Today’s Edition: The lessons of January 6th.
July 7, 2021
Six months ago, former President Trump incited an assault on the Capitol. It was the most serious attack on American democracy in more than 150 years. Efforts at accountability have been slow and disjointed. It is not clear who represents America in seeking redress. The lack of clarity is understandable, in part. President Biden inherited a raging pandemic and a teetering economy. He rightly placed priority on containing the pandemic and righting the economy. Recovery efforts are well underway on both fronts as of July 2021. But the response to the Capitol Insurrection has been halting, politicized, and understated.
What is the lesson that Americans will take away from January 6th? The answer depends on whether and how the United States pursues justice against the perpetrators. One lesson could be that the most likely charge for assaulting the Capitol is trespassing. Another could be that attempting to interfere with a constitutional function of Congress will not be the basis of any charges against “trespassers.” Another could be that future insurrectionists should not document their crimes on social media because in the absence of such evidence, no prosecutor will pursue the “trespassers.” Yet another could be that elected officials who organize and incite violence against the United States can do so with impunity because America lacks the courage to hold them accountable.
To state the obvious, those are not the lessons that democracy-loving Americans want to draw from the aftermath of the Capitol Insurrection. But unless Congress, the President, and the Department of Justice begin to act with urgency and resolve, those may be the unwanted lessons that will be marked in the annals of American democracy. There is still time to get it right, but we must tell our congressional representatives and the President that we demand justice—so that the lesson of January 6th is not that the next insurrection need only be better organized but less publicized to succeed.
The natural place for the pursuit of justice for the perpetrators of the Capitol Insurrection is the Department of Justice. I have worn out my welcome with readers in criticizing Attorney General Merrick Garland’s failure to demonstrate leadership in pursuing justice against the perpetrators of the insurrection. So, let me recommend an opinion piece by Ankush Khardori in Politico, “What the DOJ Isn’t Telling Us About Jan. 6.” Khardori notes that although the DOJ has taken the lead in the response to January 6th by charging more than 500 participants, the only thing the public knows about the DOJ investigations is contained in the indictments of those defendants. While that information is helpful, scattered indictments tell us nothing about important questions, such as:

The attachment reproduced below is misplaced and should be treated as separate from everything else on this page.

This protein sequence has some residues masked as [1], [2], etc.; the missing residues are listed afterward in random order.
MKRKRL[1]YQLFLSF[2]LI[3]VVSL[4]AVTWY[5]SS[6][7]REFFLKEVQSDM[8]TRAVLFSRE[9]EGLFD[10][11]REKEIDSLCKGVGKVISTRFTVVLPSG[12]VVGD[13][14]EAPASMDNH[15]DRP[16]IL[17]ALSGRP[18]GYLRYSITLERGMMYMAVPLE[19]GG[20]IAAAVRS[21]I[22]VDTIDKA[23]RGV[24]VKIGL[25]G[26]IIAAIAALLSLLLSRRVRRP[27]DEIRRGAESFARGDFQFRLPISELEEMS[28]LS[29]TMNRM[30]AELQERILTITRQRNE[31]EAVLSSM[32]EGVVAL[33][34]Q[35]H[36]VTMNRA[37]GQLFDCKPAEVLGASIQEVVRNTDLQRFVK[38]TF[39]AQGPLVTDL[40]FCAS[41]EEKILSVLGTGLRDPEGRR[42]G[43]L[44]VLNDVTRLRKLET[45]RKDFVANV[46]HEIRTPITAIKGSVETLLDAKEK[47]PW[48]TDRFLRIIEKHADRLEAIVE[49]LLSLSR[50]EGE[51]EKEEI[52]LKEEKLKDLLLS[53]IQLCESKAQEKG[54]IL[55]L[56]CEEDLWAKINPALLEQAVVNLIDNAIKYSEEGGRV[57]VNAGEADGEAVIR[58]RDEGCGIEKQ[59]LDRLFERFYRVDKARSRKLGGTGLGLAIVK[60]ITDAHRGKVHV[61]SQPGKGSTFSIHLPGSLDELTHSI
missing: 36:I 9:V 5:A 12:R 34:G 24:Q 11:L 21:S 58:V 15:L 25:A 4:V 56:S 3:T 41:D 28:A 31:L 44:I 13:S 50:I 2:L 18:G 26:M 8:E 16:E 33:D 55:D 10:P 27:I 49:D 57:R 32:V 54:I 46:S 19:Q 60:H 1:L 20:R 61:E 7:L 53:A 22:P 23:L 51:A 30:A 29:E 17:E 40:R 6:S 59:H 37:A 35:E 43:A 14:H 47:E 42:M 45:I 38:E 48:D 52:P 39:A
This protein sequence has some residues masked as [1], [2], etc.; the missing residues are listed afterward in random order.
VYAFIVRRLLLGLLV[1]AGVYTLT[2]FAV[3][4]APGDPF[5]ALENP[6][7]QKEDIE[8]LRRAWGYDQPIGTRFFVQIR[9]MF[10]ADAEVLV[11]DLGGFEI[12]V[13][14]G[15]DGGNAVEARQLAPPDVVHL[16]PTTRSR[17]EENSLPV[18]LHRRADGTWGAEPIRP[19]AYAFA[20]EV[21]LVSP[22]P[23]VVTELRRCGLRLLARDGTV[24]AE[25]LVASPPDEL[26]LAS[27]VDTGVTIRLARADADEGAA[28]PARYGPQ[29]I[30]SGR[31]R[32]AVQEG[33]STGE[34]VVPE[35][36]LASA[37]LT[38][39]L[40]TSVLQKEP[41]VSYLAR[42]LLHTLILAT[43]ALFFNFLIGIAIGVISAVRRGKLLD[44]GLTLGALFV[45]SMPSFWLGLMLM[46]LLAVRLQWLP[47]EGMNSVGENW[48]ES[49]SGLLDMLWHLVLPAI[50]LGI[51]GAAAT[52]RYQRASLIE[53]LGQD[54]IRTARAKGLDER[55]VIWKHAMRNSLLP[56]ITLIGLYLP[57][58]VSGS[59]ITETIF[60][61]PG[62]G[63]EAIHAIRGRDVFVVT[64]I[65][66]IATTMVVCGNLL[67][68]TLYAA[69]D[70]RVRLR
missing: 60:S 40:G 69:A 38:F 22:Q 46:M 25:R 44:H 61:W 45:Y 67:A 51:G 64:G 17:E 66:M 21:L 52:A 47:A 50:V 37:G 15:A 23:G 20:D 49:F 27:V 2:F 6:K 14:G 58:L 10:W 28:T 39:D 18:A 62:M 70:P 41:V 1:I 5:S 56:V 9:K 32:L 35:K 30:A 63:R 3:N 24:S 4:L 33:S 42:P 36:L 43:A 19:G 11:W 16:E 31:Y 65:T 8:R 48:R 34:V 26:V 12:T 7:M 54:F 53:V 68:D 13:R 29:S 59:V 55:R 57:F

· [W]hether the department is undertaking any review of the conduct of White House officials, including former President Donald Trump himself; and
· [W]hether and to what extent the department is investigating Republican political officials’ potential connections to the attack.
As Khardori notes, all that is needed from the DOJ is an announcement of whether, if ever, the DOJ will investigate the above potential perpetrators and possible co-conspirators. As Khardori says, the announcement need not be a volatile disclosure. Rather, “a simple acknowledgement, without any suggestion that any conclusions have been reached, would suffice.” I agree. In the absence of any statement by Garland about his strategy, the most reasonable inference is that he has none.
The quiescence of the DOJ regarding those who incited the insurrection is offset by Joe Biden’s comments on the six-month anniversary of January 6th. Biden released a statement in which he called the perpetrators “insurrectionists” not “trespassers.” He said that they “posed an existential threat to our democracy” on the day when “our duly elected Congress carried out the sacred ritual of our republic and certified the Electoral College vote.” Biden did not name names of those who should be held to account. He cannot. To do so would repeat the norm-breaking interference with the DOJ committed by Trump. But if Merrick Garland is looking for general guidance about the policy of the President regarding the January 6th assault, he should read the President’s statement. It is available at WhiteHouse.gov, “Statement by President Joe Biden on the Six-Month Anniversary of the January 6th Insurrection on the Capitol.”